Shakshuka is one of Israel’s most popular dishes, typically served for breakfast or brunch. Hot, hearty and filling, it is based on a tomato and pepper sauce spiced with cumin and chilli flakes, with poached eggs on top and a sprinkling of parsley. Advanced level: try a hummus-shakshuka, which is exactly what it sounds like: a bowl of hummus with shakshuka in the middle.
A deep-fried chickpea ball, falafel is served either in a pita or as a side dish for a bowl of hummus or an Israeli salad. It is the most popular fast food in Israel, and it isn’t hard to understand why: whether you’re in Tel Aviv or Jerusalem, Beer Sheva or Akko, the options for delicious falafel are endless.
Most major cities in the world seem to sell shawarma or some form of it, but none will be as tasty as Israeli shawarma! Served in either a pita or a laffa (a giant wrap), the meat is typically turkey or chicken, slow-cooked on a rotating skewer, accompanied with hummus, tehina (sesame seed dip), Israeli salad, pickles, cabbage and more, depending on your preference.
Malawach is a Yemenite Jewish pancake. It is fried pastry that can be eaten sweet, with honey, or savory, with hard-boiled egg, tomato dip, and zhug (spicy dip). It can also be served like a wrap (memulawach), filled with delicious ingredients such as tehina, hummus, hard boiled egg, eggplant, fried onion, pickles and more. For great malawach,head to Jachnun Bar in Jerusalem’s Machane Yehuda market.
A traditional Ashkenazi Jewish stew of beef, potatoes, beans, vegetables and barley simmered overnight for 12 hours. The outcome is a hearty, filling and delicious dish, perfect for a winter’s evening – or a Saturday hangover. Note: hamin is the Sephardic Jewish variation of cholent, which replaces beans and barley with rice, and beef with chicken.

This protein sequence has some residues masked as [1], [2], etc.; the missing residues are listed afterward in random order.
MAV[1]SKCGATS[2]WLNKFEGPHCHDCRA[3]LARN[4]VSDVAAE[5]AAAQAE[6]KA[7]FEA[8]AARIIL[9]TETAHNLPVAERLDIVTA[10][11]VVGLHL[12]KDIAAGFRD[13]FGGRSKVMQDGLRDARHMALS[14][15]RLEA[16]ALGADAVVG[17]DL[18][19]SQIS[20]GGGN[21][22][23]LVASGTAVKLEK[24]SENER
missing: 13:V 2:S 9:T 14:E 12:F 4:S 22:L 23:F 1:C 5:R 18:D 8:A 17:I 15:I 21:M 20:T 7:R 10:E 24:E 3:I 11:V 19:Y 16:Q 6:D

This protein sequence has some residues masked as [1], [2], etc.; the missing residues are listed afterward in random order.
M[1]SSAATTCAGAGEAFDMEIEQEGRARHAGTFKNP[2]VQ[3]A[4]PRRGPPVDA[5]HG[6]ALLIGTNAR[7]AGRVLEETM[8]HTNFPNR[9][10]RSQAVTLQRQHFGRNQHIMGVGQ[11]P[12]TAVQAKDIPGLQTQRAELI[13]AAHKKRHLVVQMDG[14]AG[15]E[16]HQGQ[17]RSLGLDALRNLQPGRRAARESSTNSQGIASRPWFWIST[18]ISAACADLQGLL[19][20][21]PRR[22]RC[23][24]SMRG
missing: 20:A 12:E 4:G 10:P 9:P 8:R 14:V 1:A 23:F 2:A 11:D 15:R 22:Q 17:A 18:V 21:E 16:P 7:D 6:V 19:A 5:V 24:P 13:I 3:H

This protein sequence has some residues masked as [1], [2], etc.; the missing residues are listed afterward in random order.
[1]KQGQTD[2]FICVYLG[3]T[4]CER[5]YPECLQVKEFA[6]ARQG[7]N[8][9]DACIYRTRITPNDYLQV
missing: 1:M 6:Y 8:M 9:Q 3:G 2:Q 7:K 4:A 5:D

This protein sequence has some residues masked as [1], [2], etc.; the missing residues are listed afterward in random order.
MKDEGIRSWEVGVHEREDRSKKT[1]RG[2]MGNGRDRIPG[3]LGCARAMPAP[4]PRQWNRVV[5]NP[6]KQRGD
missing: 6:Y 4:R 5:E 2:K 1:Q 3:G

Traditionally cooked for Shabbat dinner and religious holidays by Israeli Jews of North African descent, chraime is a dish common on menus all over Israel. It consists of baked fish in a sauce of tomatoes, hot peppers and spices including paprika and cumin, topped off with a sprinkling of coriander.
Kubeh is an authentic Middle Eastern dish brought to Israel by Iraqi and Kurdish Jewish immigrants. A hearty soup with balls made of bulgur, minced onions and ground red meat, it is a perfect meal to keep you warm during the Israeli winter and can be red or yellow in colour. Jerusalem’s Machane Yehuda market, in which you’ll find several Iraqi food joints such as Rahmo, is a great place to sample this dish.